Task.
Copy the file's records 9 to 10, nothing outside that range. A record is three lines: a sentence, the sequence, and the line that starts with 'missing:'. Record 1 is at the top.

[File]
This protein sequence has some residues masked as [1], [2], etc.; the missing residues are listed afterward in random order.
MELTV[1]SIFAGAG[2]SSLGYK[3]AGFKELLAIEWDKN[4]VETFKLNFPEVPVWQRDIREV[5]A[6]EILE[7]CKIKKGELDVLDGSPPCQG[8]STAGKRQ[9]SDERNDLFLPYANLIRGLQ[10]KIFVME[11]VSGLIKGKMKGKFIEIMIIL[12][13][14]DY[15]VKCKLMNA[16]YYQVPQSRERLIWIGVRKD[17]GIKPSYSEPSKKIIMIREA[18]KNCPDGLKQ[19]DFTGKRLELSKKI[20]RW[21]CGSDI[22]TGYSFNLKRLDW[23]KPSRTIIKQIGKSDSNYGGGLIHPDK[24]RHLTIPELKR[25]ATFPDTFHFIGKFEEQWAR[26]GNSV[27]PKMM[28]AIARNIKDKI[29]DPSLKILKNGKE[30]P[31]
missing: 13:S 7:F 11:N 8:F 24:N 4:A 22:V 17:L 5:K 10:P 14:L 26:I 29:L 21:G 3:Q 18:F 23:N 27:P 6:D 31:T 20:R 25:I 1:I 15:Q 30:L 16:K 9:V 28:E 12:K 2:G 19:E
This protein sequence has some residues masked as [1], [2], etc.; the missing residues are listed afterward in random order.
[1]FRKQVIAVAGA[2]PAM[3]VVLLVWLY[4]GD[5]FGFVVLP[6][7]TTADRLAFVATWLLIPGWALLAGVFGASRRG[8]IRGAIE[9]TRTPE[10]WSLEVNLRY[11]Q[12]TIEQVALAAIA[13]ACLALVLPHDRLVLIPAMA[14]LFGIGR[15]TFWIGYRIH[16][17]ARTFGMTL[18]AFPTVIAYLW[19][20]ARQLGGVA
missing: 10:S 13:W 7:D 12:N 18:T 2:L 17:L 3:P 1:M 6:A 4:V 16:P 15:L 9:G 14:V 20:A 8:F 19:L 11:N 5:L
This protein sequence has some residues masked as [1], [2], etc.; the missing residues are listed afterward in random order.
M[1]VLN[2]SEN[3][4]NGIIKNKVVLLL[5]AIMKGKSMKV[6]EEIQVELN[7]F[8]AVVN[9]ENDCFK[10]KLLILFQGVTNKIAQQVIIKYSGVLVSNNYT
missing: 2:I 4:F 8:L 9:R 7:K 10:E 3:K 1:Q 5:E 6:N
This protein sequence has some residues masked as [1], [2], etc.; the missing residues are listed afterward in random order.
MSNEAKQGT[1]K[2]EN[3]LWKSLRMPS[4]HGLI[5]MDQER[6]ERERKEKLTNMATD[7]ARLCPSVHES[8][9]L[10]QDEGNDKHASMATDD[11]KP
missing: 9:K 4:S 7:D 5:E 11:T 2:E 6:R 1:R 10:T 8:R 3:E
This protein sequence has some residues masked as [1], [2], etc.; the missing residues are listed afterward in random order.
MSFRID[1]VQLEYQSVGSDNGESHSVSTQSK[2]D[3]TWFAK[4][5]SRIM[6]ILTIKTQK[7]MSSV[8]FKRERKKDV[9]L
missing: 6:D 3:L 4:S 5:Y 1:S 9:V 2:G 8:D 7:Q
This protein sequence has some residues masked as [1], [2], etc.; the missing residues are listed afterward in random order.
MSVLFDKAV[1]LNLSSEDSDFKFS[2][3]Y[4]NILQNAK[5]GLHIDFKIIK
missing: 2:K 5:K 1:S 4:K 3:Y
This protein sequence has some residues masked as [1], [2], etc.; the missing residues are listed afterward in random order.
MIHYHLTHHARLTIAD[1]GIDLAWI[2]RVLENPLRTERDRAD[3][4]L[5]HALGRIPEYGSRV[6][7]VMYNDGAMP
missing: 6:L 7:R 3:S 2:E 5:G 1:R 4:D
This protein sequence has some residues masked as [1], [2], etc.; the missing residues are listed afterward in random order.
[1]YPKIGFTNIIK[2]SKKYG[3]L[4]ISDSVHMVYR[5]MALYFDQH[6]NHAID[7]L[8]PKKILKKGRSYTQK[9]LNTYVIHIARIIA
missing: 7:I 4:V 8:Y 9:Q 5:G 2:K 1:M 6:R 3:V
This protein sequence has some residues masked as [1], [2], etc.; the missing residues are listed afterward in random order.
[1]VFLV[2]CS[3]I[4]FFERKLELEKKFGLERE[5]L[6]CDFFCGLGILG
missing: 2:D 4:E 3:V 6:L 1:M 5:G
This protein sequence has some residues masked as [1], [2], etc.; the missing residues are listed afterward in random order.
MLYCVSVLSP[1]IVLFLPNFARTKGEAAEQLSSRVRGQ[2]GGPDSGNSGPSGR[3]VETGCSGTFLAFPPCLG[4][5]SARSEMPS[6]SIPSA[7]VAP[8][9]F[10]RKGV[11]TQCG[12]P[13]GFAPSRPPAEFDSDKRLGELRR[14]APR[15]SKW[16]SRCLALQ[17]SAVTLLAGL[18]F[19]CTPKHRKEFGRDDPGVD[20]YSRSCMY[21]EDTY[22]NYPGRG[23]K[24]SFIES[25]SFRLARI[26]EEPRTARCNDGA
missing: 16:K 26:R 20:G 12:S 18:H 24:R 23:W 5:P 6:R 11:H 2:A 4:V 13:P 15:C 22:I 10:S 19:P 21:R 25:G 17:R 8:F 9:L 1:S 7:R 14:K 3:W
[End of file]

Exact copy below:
This protein sequence has some residues masked as [1], [2], etc.; the missing residues are listed afterward in random order.
[1]VFLV[2]CS[3]I[4]FFERKLELEKKFGLERE[5]L[6]CDFFCGLGILG
missing: 2:D 4:E 3:V 6:L 1:M 5:G
This protein sequence has some residues masked as [1], [2], etc.; the missing residues are listed afterward in random order.
MLYCVSVLSP[1]IVLFLPNFARTKGEAAEQLSSRVRGQ[2]GGPDSGNSGPSGR[3]VETGCSGTFLAFPPCLG[4][5]SARSEMPS[6]SIPSA[7]VAP[8][9]F[10]RKGV[11]TQCG[12]P[13]GFAPSRPPAEFDSDKRLGELRR[14]APR[15]SKW[16]SRCLALQ[17]SAVTLLAGL[18]F[19]CTPKHRKEFGRDDPGVD[20]YSRSCMY[21]EDTY[22]NYPGRG[23]K[24]SFIES[25]SFRLARI[26]EEPRTARCNDGA
missing: 16:K 26:R 20:G 12:S 18:H 24:R 23:W 5:P 6:R 11:H 2:A 4:V 13:P 15:C 22:I 10:S 19:P 21:R 25:G 17:R 8:F 9:L 1:S 7:R 14:K 3:W